Tattooed: The Sociogenesis of a Body Art

By Michael M. Atkinson

© 2003

Tattoos have become increasingly popular in recent years, especially among young people. While tattooing is used as a symbol of personal identity and social communication, there has been little sociological study of the phenomenon. In Tattooed: The Sociogenesis of a Body Art, tattoo enthusiasts share their stories about their bodies and tattooing experiences. Michael Atkinson shows how enthusiasts negotiate and celebrate their 'difference' as it relates to the social stigma attached to body art – how the act of tattooing is as much a response to the stigma as it is a form of personal expression – and how a generation has appropriated tattooing as its own symbol of inclusiveness. Atkinson further demonstrates how the displaying of tattooed bodies to others – techniques of disclosure, justification, and representation – has become a part of the shared experience.

Cultural sensibilities about tattooing are discussed within historical context and in relation to broader trends in body modification, such as cosmetic surgery, dieting, and piercing. The author also employs research from a number of disciplines, as well as contemporary sociological and postmodern theory to analyse the enduring social significance of body art.

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Product Details

  • World Rights
  • Page Count: 376 pages
  • Dimensions: 6.0in x 0.0in x 9.0in
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SKU# SP001972

  • PUBLISHED JUL 2003

    From: $37.46

    Regular Price: $49.95

    ISBN 9780802085689
  • PUBLISHED JUN 2003

    From: $91.50

    Regular Price: $122.00

Quick Overview

Cultural sensibilities about tattooing are discussed within historical context and in relation to broader trends in body modification, such as cosmetic surgery, dieting, and piercing.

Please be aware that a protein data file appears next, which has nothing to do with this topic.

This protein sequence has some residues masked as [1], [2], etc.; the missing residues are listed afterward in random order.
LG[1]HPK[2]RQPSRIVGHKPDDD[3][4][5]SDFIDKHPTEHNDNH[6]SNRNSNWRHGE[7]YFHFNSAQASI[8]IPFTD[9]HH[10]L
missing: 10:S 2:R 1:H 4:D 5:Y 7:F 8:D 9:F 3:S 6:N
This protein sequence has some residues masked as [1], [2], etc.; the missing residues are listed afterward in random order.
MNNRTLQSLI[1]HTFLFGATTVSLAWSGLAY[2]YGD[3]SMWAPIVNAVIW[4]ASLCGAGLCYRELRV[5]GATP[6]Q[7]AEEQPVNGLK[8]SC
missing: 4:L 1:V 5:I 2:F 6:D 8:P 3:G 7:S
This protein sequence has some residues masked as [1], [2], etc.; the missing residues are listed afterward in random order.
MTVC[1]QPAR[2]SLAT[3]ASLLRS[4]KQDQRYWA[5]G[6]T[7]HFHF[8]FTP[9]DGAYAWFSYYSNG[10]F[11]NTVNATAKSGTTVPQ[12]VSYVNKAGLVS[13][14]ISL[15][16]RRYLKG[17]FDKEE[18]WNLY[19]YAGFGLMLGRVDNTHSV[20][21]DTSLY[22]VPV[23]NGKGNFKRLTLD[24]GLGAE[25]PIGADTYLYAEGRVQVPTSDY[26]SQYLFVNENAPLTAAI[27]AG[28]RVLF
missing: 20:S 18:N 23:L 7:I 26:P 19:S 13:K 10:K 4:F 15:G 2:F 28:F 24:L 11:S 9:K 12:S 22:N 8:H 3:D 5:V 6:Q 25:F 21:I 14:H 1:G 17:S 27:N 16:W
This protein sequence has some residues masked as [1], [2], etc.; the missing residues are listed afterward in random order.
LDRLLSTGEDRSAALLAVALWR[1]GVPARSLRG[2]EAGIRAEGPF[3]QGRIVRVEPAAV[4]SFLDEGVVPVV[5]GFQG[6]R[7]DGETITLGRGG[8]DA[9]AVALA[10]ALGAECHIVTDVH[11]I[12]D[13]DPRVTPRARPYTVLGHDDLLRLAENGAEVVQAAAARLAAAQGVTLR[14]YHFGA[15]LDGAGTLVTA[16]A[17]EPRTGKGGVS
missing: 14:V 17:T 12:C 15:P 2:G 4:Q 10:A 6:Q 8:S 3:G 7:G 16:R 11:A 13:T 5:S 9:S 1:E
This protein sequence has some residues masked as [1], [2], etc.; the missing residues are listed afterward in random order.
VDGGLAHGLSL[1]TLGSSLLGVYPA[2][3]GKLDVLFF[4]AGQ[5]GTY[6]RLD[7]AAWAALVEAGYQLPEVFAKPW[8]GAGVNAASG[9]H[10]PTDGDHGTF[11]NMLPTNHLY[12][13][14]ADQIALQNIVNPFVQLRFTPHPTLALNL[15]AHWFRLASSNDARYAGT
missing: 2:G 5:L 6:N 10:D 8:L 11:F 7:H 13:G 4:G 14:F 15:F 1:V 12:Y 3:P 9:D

Tattooed: The Sociogenesis of a Body Art

By Michael M. Atkinson

© 2003

Tattoos have become increasingly popular in recent years, especially among young people. While tattooing is used as a symbol of personal identity and social communication, there has been little sociological study of the phenomenon. In Tattooed: The Sociogenesis of a Body Art, tattoo enthusiasts share their stories about their bodies and tattooing experiences. Michael Atkinson shows how enthusiasts negotiate and celebrate their 'difference' as it relates to the social stigma attached to body art – how the act of tattooing is as much a response to the stigma as it is a form of personal expression – and how a generation has appropriated tattooing as its own symbol of inclusiveness. Atkinson further demonstrates how the displaying of tattooed bodies to others – techniques of disclosure, justification, and representation – has become a part of the shared experience.

Cultural sensibilities about tattooing are discussed within historical context and in relation to broader trends in body modification, such as cosmetic surgery, dieting, and piercing. The author also employs research from a number of disciplines, as well as contemporary sociological and postmodern theory to analyse the enduring social significance of body art.

Continue Reading Read Less

Product Details

  • World Rights
  • Page Count: 376 pages
  • Dimensions: 6.0in x 0.0in x 9.0in
  • Reviews

    'Any research on tattoos should start with Atkinson's book. This is the most complete book on the subject I have read.'


    Arthur W. Frank, Department of Sociology, University of Calgary
  • Author Information

    Michael Atkinson is an assistant professor in the Department of Sociology at McMaster University.

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